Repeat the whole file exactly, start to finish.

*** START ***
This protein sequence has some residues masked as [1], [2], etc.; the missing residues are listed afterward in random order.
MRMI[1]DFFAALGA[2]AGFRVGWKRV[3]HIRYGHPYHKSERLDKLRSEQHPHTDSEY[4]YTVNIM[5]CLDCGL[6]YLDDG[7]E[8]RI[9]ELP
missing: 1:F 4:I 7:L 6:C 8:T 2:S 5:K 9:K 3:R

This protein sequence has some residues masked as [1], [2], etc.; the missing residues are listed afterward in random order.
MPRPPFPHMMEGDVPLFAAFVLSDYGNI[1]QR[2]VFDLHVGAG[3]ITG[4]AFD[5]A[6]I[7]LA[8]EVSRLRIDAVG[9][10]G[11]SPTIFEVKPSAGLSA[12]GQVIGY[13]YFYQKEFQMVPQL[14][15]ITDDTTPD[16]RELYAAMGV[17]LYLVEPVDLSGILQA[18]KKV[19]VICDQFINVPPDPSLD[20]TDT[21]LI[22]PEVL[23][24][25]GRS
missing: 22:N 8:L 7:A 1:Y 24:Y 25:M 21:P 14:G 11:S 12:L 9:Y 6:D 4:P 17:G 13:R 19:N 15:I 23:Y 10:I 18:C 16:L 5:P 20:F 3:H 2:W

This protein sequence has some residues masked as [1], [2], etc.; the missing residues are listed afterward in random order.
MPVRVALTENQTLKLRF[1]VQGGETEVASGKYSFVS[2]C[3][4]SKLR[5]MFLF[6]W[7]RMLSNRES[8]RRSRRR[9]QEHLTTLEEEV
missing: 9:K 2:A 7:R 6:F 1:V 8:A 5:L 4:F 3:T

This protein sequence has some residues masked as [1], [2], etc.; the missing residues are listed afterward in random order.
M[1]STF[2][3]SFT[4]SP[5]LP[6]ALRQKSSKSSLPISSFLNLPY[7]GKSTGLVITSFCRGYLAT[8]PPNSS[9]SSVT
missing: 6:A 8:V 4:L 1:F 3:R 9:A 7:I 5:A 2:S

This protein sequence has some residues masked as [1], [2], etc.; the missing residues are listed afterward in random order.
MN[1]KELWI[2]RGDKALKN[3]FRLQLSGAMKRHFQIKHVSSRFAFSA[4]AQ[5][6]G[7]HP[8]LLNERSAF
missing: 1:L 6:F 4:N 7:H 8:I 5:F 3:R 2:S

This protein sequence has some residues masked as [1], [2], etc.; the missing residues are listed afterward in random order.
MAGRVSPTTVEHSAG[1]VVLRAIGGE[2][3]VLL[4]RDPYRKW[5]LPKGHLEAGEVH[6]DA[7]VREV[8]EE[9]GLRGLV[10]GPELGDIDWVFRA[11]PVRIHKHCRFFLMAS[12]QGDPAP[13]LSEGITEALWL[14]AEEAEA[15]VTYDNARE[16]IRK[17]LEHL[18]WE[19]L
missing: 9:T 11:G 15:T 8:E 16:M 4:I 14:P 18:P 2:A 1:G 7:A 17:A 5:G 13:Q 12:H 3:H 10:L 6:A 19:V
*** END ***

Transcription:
This protein sequence has some residues masked as [1], [2], etc.; the missing residues are listed afterward in random order.
MRMI[1]DFFAALGA[2]AGFRVGWKRV[3]HIRYGHPYHKSERLDKLRSEQHPHTDSEY[4]YTVNIM[5]CLDCGL[6]YLDDG[7]E[8]RI[9]ELP
missing: 1:F 4:I 7:L 6:C 8:T 2:S 5:K 9:K 3:R

This protein sequence has some residues masked as [1], [2], etc.; the missing residues are listed afterward in random order.
MPRPPFPHMMEGDVPLFAAFVLSDYGNI[1]QR[2]VFDLHVGAG[3]ITG[4]AFD[5]A[6]I[7]LA[8]EVSRLRIDAVG[9][10]G[11]SPTIFEVKPSAGLSA[12]GQVIGY[13]YFYQKEFQMVPQL[14][15]ITDDTTPD[16]RELYAAMGV[17]LYLVEPVDLSGILQA[18]KKV[19]VICDQFINVPPDPSLD[20]TDT[21]LI[22]PEVL[23][24][25]GRS
missing: 22:N 8:L 7:A 1:Y 24:Y 25:M 21:P 14:G 11:S 12:L 9:Y 6:D 4:P 17:G 13:R 19:N 15:I 23:Y 10:I 18:C 16:L 5:P 20:F 3:H 2:W

This protein sequence has some residues masked as [1], [2], etc.; the missing residues are listed afterward in random order.
MPVRVALTENQTLKLRF[1]VQGGETEVASGKYSFVS[2]C[3][4]SKLR[5]MFLF[6]W[7]RMLSNRES[8]RRSRRR[9]QEHLTTLEEEV
missing: 9:K 2:A 7:R 6:F 1:V 8:A 5:L 4:F 3:T

This protein sequence has some residues masked as [1], [2], etc.; the missing residues are listed afterward in random order.
M[1]STF[2][3]SFT[4]SP[5]LP[6]ALRQKSSKSSLPISSFLNLPY[7]GKSTGLVITSFCRGYLAT[8]PPNSS[9]SSVT
missing: 6:A 8:V 4:L 1:F 3:R 9:A 7:I 5:A 2:S

This protein sequence has some residues masked as [1], [2], etc.; the missing residues are listed afterward in random order.
MN[1]KELWI[2]RGDKALKN[3]FRLQLSGAMKRHFQIKHVSSRFAFSA[4]AQ[5][6]G[7]HP[8]LLNERSAF
missing: 1:L 6:F 4:N 7:H 8:I 5:F 3:R 2:S

This protein sequence has some residues masked as [1], [2], etc.; the missing residues are listed afterward in random order.
MAGRVSPTTVEHSAG[1]VVLRAIGGE[2][3]VLL[4]RDPYRKW[5]LPKGHLEAGEVH[6]DA[7]VREV[8]EE[9]GLRGLV[10]GPELGDIDWVFRA[11]PVRIHKHCRFFLMAS[12]QGDPAP[13]LSEGITEALWL[14]AEEAEA[15]VTYDNARE[16]IRK[17]LEHL[18]WE[19]L
missing: 9:T 11:G 15:T 8:E 16:M 4:I 14:P 18:P 2:A 1:G 7:A 17:A 5:G 13:Q 12:H 3:H 10:L 6:A 19:V